There’s a question in this book nagging at me. It stems from Butler Bass’s description of a baptism liturgy she experienced during an Easter Vigil. “For the first time I realized,” she writes, “That at the center of the liturgy was a confusing, confounding spiritual metaphor: that salvation meant washing away dirt.
“The metaphors of church [strike] with an angular force against the metaphors of the garden.”
Is our easy acceptance of “dirt” as a metaphor for sin and its attendant descriptors like “soiled” keeping people like me from finding God in the dirt?
When my brother Robby and I were kids he used to drive me to frustration with his ready declaration, after eating something he’d dropped on the floor, “God made dirt, and dirt don’t hurt.” It made me want to scream. Even as a kid such an attitude struck me as wrong-headed, even gross.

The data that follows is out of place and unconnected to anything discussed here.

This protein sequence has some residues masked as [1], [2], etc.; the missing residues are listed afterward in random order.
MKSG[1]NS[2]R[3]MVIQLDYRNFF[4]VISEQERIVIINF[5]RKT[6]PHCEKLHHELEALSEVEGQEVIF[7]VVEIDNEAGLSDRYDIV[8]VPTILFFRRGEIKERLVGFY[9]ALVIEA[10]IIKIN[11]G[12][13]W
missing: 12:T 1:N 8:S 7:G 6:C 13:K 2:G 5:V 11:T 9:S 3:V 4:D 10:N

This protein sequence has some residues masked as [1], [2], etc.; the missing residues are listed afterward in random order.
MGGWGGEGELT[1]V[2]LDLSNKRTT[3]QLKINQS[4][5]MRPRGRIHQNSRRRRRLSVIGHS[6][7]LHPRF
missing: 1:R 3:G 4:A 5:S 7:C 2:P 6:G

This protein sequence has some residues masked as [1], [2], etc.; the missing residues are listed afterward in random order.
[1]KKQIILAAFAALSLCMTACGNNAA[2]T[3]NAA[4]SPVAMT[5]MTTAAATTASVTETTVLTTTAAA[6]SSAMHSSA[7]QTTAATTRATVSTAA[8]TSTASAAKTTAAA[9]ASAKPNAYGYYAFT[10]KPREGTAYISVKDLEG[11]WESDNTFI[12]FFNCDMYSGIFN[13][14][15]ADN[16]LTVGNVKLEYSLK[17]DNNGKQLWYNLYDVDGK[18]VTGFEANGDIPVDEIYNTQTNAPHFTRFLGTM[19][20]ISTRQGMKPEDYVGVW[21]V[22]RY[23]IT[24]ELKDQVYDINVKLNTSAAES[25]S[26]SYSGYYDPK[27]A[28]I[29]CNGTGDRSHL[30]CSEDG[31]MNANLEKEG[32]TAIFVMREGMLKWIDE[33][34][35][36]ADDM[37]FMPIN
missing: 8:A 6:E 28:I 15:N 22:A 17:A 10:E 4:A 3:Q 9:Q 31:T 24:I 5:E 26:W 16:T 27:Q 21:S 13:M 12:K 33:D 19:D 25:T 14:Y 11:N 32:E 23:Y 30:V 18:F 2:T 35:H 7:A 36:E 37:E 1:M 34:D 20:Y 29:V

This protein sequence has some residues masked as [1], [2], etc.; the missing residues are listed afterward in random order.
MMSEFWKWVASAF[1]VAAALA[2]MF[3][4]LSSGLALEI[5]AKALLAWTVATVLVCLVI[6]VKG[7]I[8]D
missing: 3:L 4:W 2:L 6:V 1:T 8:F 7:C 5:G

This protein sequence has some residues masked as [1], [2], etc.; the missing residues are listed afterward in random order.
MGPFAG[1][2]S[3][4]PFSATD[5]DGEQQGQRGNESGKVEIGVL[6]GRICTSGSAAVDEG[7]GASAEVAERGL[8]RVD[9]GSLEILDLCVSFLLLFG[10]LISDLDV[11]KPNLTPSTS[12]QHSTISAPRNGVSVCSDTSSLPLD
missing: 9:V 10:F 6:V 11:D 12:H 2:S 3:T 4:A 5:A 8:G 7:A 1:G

But what is this disgust with dirt about? More importantly, what is it doing? Here’s a critical observation from Grounded.
If ‘unclean’ and ‘being soiled’ become the dominant metaphors for sin, it is just a small step to the demonization of real dirt. If being dirty means we are an unclean people on an unclean land, dirt stands in the way of both holiness and dinner. Theologically, it can be difficult to experience soil as anything but a problem.”
What then? Do we purge our liturgies of dirt language? Um, no. “Dirty” and “clean” are metaphors, and metaphorical language has power for good and ill. If our loathing of dirt leads us to yawn at increasing soil erosion, we’re in serious long-term trouble. It would be a tragedy if our religious language contributed to such a calamity.
On the other hand, cleanliness may not actually be close to Godliness, but it does correlate, for one thing, to less disease.